If you'd like to know more about the distinguished actor, you can read his 2008 autobiography, "Pieces of My Heart: A Life."

Seth Green — Scott Evil

Seth Green's professional fortunes have only improved since his days as Dr. Evil's son Scott in all three "Austin Powers" movies.

Green is definitely a jack of all trades in the entertainment business. The creator, executive producer, writer, director, and main vocal talent of Adult Swim's stop-motion sketch comedy show "Robot Chicken," he's directed loads of the show's specials — including everyone's favorite, "Robot Chicken: Star Wars." In addition to the "Austin Powers" series, Green has also starred in "Airborne," "The Italian Job," "Party Monster," "Can't Hardly Wait," and "Without a Paddle," while also lending his vocal talents to "Family Guy" as Chris Griffin. Fans of the video game series "Mass Effect" will also recognize him as pilot Jeff "Joker" Moreau. He's been nominated, and has won, various Primetime Emmy Awards and Annie Awards for his "Robot Chicken" specials, and you can keep up with the well-rounded entertainer on Twitter @SethGreen.

Mindy Sterling — Frau Farbissina

Mindy Lee Sterling got her start on the syndicated children's series "Dusty's Treehouse," but it was her role as of Dr. Evil's stern, loud Germanic associate Frau Farbissina that's her true claim to fame. In fact, you probably won't recognize Sterling from anywhere else — unless you watch TV with your kids.

Sterling is a popular figure on Disney, Nickelodeon, and other children's networks, having appeared on "Sister, Sister," "The Wild Thornberrys," "Even Stevens," "Invader ZIM," "That's So Raven," "Justice League Unlimited," "The Suite Life of Zack & Cody," "iCarly," "Scooby-Doo! Mystery Incorporated," "The Legend of Korra," "Kung Fu Panda: Legends of Awesomeness," "The Adventures of Puss in Boots," "School of Rock," and many, many more. Her warm smile, expressive nature and comedy credentials definitely make her well-suited for family-friendly roles on children's shows.

Will Ferrell — Mustafa

After notching his big-screen breakthrough in "Austin Powers," Myers' fellow "SNL" vet Will Ferrell went on to star in a slew of ever-quotable films, including "Old School," "Elf," "Anchorman: The Legend of Ron Burgundy," "Talladega Nights: The Ballad of Ricky Bobby," "Step Brothers," and a ton of others.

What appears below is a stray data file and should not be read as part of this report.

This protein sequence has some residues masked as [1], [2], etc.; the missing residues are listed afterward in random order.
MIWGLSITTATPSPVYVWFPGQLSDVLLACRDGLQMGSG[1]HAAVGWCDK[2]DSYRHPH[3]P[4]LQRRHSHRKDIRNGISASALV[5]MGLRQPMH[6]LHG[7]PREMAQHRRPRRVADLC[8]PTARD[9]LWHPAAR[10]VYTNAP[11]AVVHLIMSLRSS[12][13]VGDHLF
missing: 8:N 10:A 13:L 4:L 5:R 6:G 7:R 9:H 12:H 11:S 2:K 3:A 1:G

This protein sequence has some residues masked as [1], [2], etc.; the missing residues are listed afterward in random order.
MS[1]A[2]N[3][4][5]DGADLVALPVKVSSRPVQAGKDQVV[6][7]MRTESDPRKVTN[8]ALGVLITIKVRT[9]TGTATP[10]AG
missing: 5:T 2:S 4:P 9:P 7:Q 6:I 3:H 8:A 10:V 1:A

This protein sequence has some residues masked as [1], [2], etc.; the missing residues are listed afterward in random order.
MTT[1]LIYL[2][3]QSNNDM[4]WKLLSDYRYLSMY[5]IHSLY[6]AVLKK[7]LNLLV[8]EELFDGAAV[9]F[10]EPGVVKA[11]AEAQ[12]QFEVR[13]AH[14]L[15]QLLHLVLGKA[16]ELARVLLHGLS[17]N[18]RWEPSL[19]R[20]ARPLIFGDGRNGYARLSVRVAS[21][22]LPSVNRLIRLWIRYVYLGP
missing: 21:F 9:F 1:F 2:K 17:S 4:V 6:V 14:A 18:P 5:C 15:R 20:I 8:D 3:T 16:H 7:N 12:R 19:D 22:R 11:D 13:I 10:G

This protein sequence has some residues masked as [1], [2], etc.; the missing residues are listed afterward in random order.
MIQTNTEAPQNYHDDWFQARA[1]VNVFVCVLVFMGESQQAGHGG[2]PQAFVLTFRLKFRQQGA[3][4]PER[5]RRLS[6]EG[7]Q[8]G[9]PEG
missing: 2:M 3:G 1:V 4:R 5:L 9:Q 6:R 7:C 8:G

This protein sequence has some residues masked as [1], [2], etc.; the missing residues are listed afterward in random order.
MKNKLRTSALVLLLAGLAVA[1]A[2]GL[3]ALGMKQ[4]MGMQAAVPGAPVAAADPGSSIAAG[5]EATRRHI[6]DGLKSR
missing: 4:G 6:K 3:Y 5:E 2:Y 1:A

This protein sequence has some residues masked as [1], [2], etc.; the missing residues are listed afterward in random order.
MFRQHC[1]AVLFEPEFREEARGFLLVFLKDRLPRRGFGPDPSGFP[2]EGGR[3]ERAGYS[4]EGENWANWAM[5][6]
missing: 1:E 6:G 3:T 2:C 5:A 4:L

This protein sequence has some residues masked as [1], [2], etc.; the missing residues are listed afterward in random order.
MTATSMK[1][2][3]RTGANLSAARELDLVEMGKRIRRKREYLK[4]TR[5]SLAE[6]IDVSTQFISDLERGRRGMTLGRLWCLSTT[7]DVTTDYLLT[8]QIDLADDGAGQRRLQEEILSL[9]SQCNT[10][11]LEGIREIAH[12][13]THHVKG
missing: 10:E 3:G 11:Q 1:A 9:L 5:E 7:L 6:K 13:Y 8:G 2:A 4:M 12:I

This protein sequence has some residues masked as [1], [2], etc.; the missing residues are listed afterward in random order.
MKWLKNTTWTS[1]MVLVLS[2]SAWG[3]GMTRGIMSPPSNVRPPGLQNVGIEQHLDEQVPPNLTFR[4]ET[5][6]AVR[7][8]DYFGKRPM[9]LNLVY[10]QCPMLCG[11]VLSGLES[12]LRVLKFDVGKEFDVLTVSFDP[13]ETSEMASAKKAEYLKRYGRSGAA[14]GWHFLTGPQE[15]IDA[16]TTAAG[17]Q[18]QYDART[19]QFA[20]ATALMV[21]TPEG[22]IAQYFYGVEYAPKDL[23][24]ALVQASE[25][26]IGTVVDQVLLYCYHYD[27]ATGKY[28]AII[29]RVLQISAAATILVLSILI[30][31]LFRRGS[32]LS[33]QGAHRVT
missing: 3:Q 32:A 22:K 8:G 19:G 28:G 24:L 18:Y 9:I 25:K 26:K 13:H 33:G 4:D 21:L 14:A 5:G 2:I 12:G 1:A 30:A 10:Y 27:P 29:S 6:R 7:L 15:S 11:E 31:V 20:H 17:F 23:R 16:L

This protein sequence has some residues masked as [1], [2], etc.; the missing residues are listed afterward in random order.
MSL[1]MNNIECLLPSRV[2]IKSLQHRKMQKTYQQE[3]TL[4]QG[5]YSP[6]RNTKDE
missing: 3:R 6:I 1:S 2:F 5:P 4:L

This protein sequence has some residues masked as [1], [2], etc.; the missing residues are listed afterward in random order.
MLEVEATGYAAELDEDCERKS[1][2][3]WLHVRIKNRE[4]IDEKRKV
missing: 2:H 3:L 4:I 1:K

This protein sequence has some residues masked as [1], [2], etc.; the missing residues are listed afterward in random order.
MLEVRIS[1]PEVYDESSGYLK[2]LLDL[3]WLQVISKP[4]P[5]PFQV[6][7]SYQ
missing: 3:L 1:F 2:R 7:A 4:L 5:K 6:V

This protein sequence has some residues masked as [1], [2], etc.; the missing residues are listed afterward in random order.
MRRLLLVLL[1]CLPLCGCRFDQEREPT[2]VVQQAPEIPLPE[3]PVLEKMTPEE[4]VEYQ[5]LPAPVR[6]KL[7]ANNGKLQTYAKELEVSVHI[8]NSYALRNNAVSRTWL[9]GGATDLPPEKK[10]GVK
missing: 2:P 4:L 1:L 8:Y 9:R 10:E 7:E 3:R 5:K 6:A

During his seven-year tenure on "SNL," Ferrell assembled a highlight reel that could make any cast member, past or present, green with envy. He impersonated George W. Bush, Cubs announcer Harry Caray, the crooning Robert Goulet, "Inside the Actors' Studio" host James Lipton, and "Jeopardy!" host Alex Trebek, among others. 

Ferrell also played professional baseball for ten Major League teams, and although he couldn't ever make solid contact in the batters box, he did retire one batter. Of course, the whole thing was a goof for HBO and his website Funny or Die; proceeds were donated to Cancer for College and Stand Up to Cancer.

Heather Graham — Felicity Shagwell

Eleven years before she played Felicity Shagwell in "Austin Powers: The Spy Who Shagged Me," Heather Graham started picking up leading roles in major films. She first starred in 1988's "License to Drive" before making waves in the award-winning "Drugstore Cowboy," one of the rare films with a 100% on Rotten Tomatoes, the following year. Graham made supporting appearances in "Shout," "Diggstown," "Six Degrees of Separation," and "Swingers," and also played Annie Blackburn on "Twin Peaks" and in "Twin Peaks: Fire Walk with Me." She really hit the big time as porn star and rollergirl Brandy in "Boogie Nights" — and all of that was before Austin Powers.

After playing Felicity Shagwell, Graham went on to star in "Committed," "Say It Isn't So," "Mary," "Gray Matters," and the first and third entries in "The Hangover" series. She also notably appeared on the popular TV medical dramedy "Scrubs" in 2004. More recently, she's been featured in recurring roles on Showtime's "Californication" and Netflix's "Flaked." You can keep up with the "actress, filmmaker and big nerd" on Twitter @imheathergraham.

Beyoncé Knowles — Foxxy Cleopatra

Beyoncé Knowles is one superstar who certainly doesn't need an introduction.

She has won 22 Grammy Awards out of a staggering 62 nominations, and in 2016, she broke Madonna's record for the most MTV Video Music Awards. Her net worth in 2017 was $350 million, making her one of America's Top 50 Richest Self-Made Women. In 2010, she had already sold 118 million records worldwide—a number that seems likely to grow for decades to come.

The majority of Beyoncé's success came after she played leading lady Foxxy Cleopatra in "Austin Powers in Goldmember," though she was already well on her way to superstardom before that. She initially gained fame as the lead singer of Destiny's Child, and following her starring role in "Goldmember," she released "Dangerously in Love," the first in a growing collection of critically and commercially successful solo albums. You can keep up with the Queen B on Instagram @beyonce—or anywhere celebrity news is covered.

Verne Troyer — Mini Me

Known by most as Mini-Me, the miniature clone of Dr. Evil in "Austin Powers: The Spy Who Shagged Me" and "Austin Powers in Goldmember," Verne Troyer had the rare genetic disorder Cartilage–hair hypoplasia (CHH), and stood only 2 feet 8 inches (or 0.81 meters) tall.

Though most widely known for his role in the second and third "Austin Powers" movies, Troyer actually appeared in quite a few other films, both before and after. He played Pinocchio in "Pinocchio's Revenge," the Alien Son in "Men in Black," Baby Joe in "Mighty Joe Young," a band member in "How the Grinch Stole Christmas," Griphook in "Harry Potter and the Sorcerer's Stone," and Coach Punch Cherkov in "The Love Guru." He later played himself in the TV movie "Trailer Park Boys: Drunk, High & Unemployed."